Paying Attention A Training Exercise for Puppies and Dogs

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Paying Attention A Training Exercise for Puppies and Dogs

by Aidan Bindoff

Does your dog know how to pay attention to you? Here is a simple training exercise you can use this week to teach your dog how to pay attention to you in all situations. By the end of the week, your puppy or dog will be paying more attention to you - guaranteed!

We're going to use the principle of Positive Reinforcement to teach this behavior, through a simplified process known by animal trainers and behaviorists as 'Shaping'.

Shaping is when we 'shape' a behavior like a piece of clay. We start off with something simple and mold it into something we can use. It's not difficult to do using positive reinforcement, but we need to be able to relax a little and trust the process.

What we're going to start off reinforcing is any effort made by our dog to pay any sort of attention to us. That means any glance in our general direction, or even a step towards us. We're going to be quiet and still and wait for our dogs to do this - do not try to get your dog's attention during this exercise.

The reinforcer we will use is food. Why use food? Click here to find out.

We're going to work in 10 minute sessions using a Rate of Reinforcement of 1 food treat every 10 seconds, so we need 60 treats. Count out 70 just in case you need more. The reason we count out our treats is so that we know that we are reinforcing simple enough behaviors. Many trainers wait for too much to begin with, and the dog doesn't learn as much as he could. If you have any more than 10 treats left over at the end of a 10 minute session, then you're asking for too much and need to relax your criteria a little.

We need to find safe areas to let our dog off-lead where we don't have to worry about cars, or losing our untrained dog. The more of these safe areas we can think of within driving distance the better, because the more times and places we do this exercise over the next week or so the more effective this exercise will be. Dog parks at quiet times, dog-friendly beaches, friend's houses, and sports grounds are some of the places you can use.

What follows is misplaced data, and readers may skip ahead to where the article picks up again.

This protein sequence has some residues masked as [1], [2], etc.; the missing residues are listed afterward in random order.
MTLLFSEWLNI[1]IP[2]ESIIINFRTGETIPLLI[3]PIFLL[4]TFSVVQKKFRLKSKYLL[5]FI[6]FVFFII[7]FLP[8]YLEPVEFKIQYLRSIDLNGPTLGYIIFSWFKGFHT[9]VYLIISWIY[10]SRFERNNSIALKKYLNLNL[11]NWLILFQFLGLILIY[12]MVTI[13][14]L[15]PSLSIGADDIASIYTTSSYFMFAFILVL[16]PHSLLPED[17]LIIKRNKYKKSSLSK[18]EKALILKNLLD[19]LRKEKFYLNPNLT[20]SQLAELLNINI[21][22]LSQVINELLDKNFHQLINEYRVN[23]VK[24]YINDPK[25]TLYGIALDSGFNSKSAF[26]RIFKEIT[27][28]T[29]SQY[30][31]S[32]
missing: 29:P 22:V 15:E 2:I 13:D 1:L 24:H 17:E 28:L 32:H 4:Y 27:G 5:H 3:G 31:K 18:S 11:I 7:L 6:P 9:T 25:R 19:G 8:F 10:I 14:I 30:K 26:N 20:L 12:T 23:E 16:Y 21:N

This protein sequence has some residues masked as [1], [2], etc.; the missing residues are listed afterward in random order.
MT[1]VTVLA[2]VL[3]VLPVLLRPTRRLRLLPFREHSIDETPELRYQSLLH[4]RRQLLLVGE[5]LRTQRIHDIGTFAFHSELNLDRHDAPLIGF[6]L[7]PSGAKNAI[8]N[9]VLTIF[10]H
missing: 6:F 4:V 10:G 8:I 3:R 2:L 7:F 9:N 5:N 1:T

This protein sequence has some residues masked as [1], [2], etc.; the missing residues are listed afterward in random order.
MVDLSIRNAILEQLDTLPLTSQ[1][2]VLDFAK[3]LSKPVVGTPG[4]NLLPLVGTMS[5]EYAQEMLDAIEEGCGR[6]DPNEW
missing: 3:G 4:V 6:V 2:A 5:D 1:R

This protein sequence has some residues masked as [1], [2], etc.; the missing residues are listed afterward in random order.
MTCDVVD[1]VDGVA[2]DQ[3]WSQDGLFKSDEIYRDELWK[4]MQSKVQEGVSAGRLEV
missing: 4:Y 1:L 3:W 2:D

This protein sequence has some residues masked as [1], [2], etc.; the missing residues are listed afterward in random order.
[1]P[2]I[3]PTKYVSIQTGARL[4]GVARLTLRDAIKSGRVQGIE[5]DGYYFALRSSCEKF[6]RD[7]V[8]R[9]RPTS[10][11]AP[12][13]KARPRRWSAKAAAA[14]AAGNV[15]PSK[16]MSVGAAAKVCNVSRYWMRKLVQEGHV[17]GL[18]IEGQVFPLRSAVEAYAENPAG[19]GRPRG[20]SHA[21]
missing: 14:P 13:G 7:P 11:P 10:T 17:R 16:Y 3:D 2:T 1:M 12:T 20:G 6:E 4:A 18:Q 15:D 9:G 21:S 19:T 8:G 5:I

If you can't think of a safe area to let your dog off-lead then use a long leash, but don't use the leash to get your dog's attention.

Once we get to our safe area, we can let our dog off-leash (first checking that it is safe to do so). If our dog glances at us, looks at us, or walks towards us (even just a step) then we praise "good dog!" (or click our clicker if we have one) and toss a food treat (just one).

When our 10 minutes is up or we're out of treats, we can collect our dog and go home.

The more we can repeat this exercise, and in as many different locations as possible - the better.

Trouble Shooting

"My dog won't eat the treats" Make sure you're using something he really likes, even if it is something you wouldn't normally give him. Cheese, chicken and ham are often favourites. Don't try this after a meal, you could even withhold a meal to build hunger. Some dogs won't take treats because they are stressed. Find a quieter location, it could be that other dogs, people or noises are upsetting your dog. You can try this location again later.

"I can't possibly give all 60-70 treats" Chances are, you can, but you're just not yet trained to see the little things which are worth reinforcing at this early stage of training. Watch carefully and relax your criteria. The briefest glance in your direction, or an accidental step towards you are worth paying.

"I run out of treats before the 10 minutes is up" Congratulations! This is a good sign. Now you can start increasing your criteria. Wait for your dog to take more steps towards you, or to "check in" with you. Or find a busier location.

A dog who has learned to "check in" and keep an eye on you is a dog who is ready for more advanced training, so this exercise is a worthwhile foundation and I hope you and your dog enjoy it!

Aidan Bindoff is Editor of Positive Petzine, a FREE resource for people training their own dog. Positive Petzine contains helpful step-by-step articles on dog training, puppy-raising, doggy activities and other fun and useful stuff presented in an easy to understand and use format.

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